The concept of a tablet-notebook hybrid has been around for quite some time, mainly on the Android platform and within the ASUS Transformer tablet line-up. But thanks to the flexible nature of the recently launched Windows 8 operating system, even more innovative hybrids are hitting the market.
Lenovo is one of the main OEMs that have been involved in delivering cutting-edge notebooks powered by Windows 8 and Intel CPUs. During CES 2013 in Las Vegas earlier this month, the company unveiled one of its latest hybrids -the Lenovo IdeaPad Yoga 11S.
Although the Yoga 11S shares many similarities with the Yoga 11, it is being powered by an Intel CPU instead of an NVIDIA Tegra 3 processor. In addition to that, unlike its sibling which comes pre-installed with Windows RT, the Yoga 11S delivers a full “desktop PC” experience thanks to Windows 8 (users will no longer be limited to web apps, they will have the entire Windows ecosystem at their disposal).
In terms of design, the Lenovo IdeaPad 11S remains true to the concept of a Yoga tablet-notebook hybrid, which means that the display can be easily repositioned at various angles in order to utilize the device as a classic notebook, or it can even be flipped at a 360 degree angle which transforms the device into a full-fledged tablet.
Some more exotic positions in which one can use the Yoga 11S are the ones called “tent” and “stand”. On an even ground and in the “tent” mode, the hybrid looks and behaves pretty much like a docked tablet, allowing you to enjoy videos or other multimedia content without having to keep it in you lap or in you hands. The “stand” mode however (pictured below), seems to be the more practical one – with the display folded back to about 270 degrees, the Lenovo Yoga 11S turns into a touch device ideal for group presentations or any other activity that doesn’t include the keyboard.
The Lenovo IdeaPad Yoga 11S weights about 1.4 kg which makes it roughly 200 grams heavier than its Tegra 3-powered counterpart, and measures 298 x 204 x 17.2 mm.
The hardware specifications of the Yoga 11S are very promising as well, as the notebook will be powered by up to an Intel Core i5 CPU (3rd generation) in the U.S.A. (up to Intel Core i7 worldwide) and it will feature 8 GB of DDR3L RAM clocked at 1600 MHz, up to 256 GB of SSD storage, an Intel HD 4000 graphics chip, and last but certainly not least, an 11.6 inch IPS display featuring a resolution of 1366 x 768.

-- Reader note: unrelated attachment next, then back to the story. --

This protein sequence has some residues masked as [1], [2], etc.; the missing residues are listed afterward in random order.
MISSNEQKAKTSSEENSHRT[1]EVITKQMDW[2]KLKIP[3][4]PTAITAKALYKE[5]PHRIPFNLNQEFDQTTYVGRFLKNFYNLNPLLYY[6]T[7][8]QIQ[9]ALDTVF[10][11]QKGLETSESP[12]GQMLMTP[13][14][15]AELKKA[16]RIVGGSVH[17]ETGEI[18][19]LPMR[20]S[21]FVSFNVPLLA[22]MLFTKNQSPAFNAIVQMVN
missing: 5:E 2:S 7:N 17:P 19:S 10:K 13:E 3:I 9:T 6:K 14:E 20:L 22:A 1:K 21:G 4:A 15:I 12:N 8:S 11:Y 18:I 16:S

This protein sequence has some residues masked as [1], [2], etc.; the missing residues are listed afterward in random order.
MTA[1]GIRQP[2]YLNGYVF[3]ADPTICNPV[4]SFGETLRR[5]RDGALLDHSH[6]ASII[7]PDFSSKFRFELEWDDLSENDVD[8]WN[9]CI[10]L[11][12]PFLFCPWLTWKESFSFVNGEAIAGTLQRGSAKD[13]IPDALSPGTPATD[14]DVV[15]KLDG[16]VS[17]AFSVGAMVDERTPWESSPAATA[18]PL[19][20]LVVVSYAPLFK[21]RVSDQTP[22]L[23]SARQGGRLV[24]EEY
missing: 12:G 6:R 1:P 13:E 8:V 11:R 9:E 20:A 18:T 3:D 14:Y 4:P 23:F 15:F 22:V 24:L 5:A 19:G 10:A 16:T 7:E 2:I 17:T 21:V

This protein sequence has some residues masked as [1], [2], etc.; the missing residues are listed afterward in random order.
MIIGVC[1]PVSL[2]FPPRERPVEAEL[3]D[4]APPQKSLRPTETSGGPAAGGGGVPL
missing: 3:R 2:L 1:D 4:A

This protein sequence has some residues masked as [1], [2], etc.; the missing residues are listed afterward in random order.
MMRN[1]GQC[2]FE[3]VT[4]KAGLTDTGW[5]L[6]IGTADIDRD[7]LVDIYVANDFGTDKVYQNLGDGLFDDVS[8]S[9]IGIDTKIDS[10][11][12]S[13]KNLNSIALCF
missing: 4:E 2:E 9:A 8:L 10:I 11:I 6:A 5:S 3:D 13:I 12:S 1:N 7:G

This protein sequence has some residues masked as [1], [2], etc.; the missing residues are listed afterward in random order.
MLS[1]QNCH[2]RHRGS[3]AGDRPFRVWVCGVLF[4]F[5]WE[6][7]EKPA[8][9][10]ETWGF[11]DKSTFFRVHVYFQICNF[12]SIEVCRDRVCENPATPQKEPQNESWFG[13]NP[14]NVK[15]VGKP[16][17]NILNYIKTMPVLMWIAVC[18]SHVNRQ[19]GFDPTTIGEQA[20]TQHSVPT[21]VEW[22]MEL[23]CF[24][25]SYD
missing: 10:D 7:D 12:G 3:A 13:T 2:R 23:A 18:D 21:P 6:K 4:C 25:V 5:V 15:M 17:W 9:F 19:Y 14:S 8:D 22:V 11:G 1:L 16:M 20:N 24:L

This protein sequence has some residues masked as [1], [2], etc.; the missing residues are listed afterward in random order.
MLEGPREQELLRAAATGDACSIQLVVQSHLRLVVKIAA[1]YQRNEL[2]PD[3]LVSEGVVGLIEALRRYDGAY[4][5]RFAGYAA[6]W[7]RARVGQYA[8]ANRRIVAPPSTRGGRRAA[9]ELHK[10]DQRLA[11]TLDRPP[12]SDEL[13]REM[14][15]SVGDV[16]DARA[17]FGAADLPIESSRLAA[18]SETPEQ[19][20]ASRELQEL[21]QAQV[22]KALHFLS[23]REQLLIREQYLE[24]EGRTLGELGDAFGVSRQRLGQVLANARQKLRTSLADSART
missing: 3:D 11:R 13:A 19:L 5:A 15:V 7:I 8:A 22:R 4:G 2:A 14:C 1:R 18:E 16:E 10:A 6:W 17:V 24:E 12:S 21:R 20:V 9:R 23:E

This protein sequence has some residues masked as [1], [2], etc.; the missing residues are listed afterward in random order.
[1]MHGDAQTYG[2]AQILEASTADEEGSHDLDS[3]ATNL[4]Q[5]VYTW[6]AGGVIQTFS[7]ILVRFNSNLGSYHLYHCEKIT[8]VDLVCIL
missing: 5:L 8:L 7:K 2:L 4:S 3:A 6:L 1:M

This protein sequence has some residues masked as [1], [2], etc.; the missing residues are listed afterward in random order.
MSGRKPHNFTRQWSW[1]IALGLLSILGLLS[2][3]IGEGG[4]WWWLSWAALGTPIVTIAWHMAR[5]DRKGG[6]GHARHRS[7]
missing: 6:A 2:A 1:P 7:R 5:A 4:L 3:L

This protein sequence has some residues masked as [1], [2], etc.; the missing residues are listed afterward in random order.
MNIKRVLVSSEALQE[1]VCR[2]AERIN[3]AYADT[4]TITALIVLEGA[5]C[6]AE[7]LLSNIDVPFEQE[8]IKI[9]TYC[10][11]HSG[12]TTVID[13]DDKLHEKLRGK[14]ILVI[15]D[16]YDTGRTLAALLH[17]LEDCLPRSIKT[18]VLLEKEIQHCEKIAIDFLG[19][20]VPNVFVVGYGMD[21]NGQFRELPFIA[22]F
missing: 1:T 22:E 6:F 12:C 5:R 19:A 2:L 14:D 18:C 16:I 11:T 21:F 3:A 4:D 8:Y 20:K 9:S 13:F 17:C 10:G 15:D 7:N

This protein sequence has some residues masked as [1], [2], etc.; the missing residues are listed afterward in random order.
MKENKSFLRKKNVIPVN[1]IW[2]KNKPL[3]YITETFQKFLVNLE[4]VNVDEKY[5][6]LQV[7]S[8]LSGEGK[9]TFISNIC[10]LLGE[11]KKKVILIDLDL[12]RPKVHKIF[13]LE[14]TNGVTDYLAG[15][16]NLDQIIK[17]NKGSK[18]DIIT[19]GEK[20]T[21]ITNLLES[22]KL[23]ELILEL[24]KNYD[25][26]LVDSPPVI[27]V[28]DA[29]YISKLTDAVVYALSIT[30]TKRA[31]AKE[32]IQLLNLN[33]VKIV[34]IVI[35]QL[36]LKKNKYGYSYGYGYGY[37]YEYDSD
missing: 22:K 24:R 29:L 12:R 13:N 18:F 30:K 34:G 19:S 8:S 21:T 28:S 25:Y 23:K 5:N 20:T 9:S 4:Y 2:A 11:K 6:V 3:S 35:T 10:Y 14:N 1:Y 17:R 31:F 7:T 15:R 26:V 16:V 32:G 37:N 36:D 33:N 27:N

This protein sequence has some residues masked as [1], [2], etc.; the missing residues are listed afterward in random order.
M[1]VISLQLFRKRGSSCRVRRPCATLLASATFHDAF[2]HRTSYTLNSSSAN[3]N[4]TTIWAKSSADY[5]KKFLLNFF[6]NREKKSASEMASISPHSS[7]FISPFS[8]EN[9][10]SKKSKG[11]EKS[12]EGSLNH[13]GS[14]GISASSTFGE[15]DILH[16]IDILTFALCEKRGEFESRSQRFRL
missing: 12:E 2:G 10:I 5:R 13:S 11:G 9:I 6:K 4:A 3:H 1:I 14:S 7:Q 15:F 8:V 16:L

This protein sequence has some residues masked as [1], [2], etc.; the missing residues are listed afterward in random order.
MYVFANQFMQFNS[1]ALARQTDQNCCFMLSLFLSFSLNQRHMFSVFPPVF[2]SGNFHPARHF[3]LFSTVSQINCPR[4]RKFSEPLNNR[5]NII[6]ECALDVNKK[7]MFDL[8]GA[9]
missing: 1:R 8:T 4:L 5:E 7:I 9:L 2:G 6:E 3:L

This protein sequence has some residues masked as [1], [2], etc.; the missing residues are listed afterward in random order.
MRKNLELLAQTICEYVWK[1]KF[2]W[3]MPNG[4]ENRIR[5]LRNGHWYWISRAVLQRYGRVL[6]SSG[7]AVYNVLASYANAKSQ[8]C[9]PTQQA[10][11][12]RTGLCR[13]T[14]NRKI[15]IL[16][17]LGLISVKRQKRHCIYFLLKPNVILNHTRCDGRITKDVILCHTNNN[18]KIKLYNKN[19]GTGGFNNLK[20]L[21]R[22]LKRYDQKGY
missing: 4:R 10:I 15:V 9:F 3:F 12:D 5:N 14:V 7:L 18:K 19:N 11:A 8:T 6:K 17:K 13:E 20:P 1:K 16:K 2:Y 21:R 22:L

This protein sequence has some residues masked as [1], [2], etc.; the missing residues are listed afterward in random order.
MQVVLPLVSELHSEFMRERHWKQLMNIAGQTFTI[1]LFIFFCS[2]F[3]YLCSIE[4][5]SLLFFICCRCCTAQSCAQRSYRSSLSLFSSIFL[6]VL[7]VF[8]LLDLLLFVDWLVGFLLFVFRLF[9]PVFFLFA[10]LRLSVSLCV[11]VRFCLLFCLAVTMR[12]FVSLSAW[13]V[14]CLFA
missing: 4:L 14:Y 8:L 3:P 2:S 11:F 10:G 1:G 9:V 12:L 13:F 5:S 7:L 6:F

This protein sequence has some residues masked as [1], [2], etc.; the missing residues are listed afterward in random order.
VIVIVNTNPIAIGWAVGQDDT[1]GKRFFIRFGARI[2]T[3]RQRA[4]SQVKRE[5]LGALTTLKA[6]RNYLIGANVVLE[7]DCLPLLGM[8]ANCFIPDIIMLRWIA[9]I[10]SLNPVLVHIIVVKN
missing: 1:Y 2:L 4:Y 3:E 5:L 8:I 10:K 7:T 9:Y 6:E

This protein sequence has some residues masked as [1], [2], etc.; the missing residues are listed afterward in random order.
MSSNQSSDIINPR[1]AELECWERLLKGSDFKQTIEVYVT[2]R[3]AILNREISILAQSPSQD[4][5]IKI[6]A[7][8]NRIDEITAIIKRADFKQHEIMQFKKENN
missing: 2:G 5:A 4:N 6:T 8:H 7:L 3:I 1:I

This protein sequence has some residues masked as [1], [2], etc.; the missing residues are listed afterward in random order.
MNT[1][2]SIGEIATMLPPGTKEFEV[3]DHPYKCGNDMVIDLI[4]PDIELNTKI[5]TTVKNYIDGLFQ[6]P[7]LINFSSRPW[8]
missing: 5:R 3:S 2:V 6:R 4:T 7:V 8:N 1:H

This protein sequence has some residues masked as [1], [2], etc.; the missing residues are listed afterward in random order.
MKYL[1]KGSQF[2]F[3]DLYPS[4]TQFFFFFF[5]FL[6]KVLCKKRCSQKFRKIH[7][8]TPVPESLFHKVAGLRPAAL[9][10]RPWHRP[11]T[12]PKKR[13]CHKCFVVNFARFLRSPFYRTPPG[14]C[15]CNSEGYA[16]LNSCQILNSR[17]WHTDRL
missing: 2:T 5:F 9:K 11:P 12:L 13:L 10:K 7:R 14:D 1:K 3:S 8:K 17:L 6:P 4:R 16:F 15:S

Other characteristics include USB 2.0 and 3.0 ports, Bluetooth 4.0, WLAN 802.11 b/g/n, HDMI, a 2-in-1 card reader, a 720p webcam and a battery that promises to keep the notebook up and running for up to 6 hours.
Overall, the Lenovo IdeaPad Yoga 11S is a very interesting notebook-tablet hybrid and its uniqueness is undeniable, but all hardware-specs aside, it’s time to move on and take a quick look at pricing and availability.
The Yoga 11S is being planned for a U.S. market release sometime in June 2013 when it will be available for purchase at the starting price of $799.
Is anyone excited about what this Lenovo hybrid has to offer? If so, then what’s the biggest selling point of the Yoga 11S in your opinion? Feel free to share your thoughts in the comments section below.
And if you can’t wait until June, check out the IdeaPad Yoga 13 Ultrabook™.
Vlad A. is the founder and chief editor of gforgames.com, a news centered website that aims at providing the latest news on the mobile market (be it Android, Windows or iOS). G4Games also creates interesting and insightful editorials, how-to articles and more. Aside from having a passion for everything mobile, Vlad loves games (on PCs, consoles, smartphones or tablets – without discrimination). That’s why, G4Games was initially centered almost exclusively around video-games (hence the title).